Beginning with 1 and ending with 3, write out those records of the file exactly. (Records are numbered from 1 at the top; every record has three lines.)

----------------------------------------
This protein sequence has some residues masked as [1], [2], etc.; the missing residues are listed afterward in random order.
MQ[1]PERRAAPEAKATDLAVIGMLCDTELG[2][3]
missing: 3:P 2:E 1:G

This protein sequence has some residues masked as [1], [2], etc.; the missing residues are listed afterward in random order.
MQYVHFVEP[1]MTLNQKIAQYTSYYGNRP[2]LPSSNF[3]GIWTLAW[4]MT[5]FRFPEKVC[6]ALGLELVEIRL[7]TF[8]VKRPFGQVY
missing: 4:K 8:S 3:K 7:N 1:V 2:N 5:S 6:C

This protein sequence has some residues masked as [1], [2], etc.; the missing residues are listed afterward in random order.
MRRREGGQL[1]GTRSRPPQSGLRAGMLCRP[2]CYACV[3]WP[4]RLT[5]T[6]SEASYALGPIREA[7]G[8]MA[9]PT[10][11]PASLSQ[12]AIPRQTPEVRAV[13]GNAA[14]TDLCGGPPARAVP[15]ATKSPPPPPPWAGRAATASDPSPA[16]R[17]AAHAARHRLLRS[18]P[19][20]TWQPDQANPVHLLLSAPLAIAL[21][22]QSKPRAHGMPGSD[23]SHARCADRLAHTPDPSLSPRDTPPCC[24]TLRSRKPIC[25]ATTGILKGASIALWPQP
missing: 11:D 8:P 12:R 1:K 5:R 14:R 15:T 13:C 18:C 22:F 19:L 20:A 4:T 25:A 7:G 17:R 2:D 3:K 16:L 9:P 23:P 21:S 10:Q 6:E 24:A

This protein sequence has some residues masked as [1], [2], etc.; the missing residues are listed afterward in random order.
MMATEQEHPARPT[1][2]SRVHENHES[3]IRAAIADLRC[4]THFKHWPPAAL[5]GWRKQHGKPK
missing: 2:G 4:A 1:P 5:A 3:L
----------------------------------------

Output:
This protein sequence has some residues masked as [1], [2], etc.; the missing residues are listed afterward in random order.
MQ[1]PERRAAPEAKATDLAVIGMLCDTELG[2][3]
missing: 3:P 2:E 1:G

This protein sequence has some residues masked as [1], [2], etc.; the missing residues are listed afterward in random order.
MQYVHFVEP[1]MTLNQKIAQYTSYYGNRP[2]LPSSNF[3]GIWTLAW[4]MT[5]FRFPEKVC[6]ALGLELVEIRL[7]TF[8]VKRPFGQVY
missing: 4:K 8:S 3:K 7:N 1:V 2:N 5:S 6:C

This protein sequence has some residues masked as [1], [2], etc.; the missing residues are listed afterward in random order.
MRRREGGQL[1]GTRSRPPQSGLRAGMLCRP[2]CYACV[3]WP[4]RLT[5]T[6]SEASYALGPIREA[7]G[8]MA[9]PT[10][11]PASLSQ[12]AIPRQTPEVRAV[13]GNAA[14]TDLCGGPPARAVP[15]ATKSPPPPPPWAGRAATASDPSPA[16]R[17]AAHAARHRLLRS[18]P[19][20]TWQPDQANPVHLLLSAPLAIAL[21][22]QSKPRAHGMPGSD[23]SHARCADRLAHTPDPSLSPRDTPPCC[24]TLRSRKPIC[25]ATTGILKGASIALWPQP
missing: 11:D 8:P 12:R 1:K 5:R 14:R 15:T 13:C 18:C 22:F 19:L 20:A 4:T 25:A 7:G 17:R 2:D 3:K 16:L 9:P 23:P 21:S 10:Q 6:E 24:A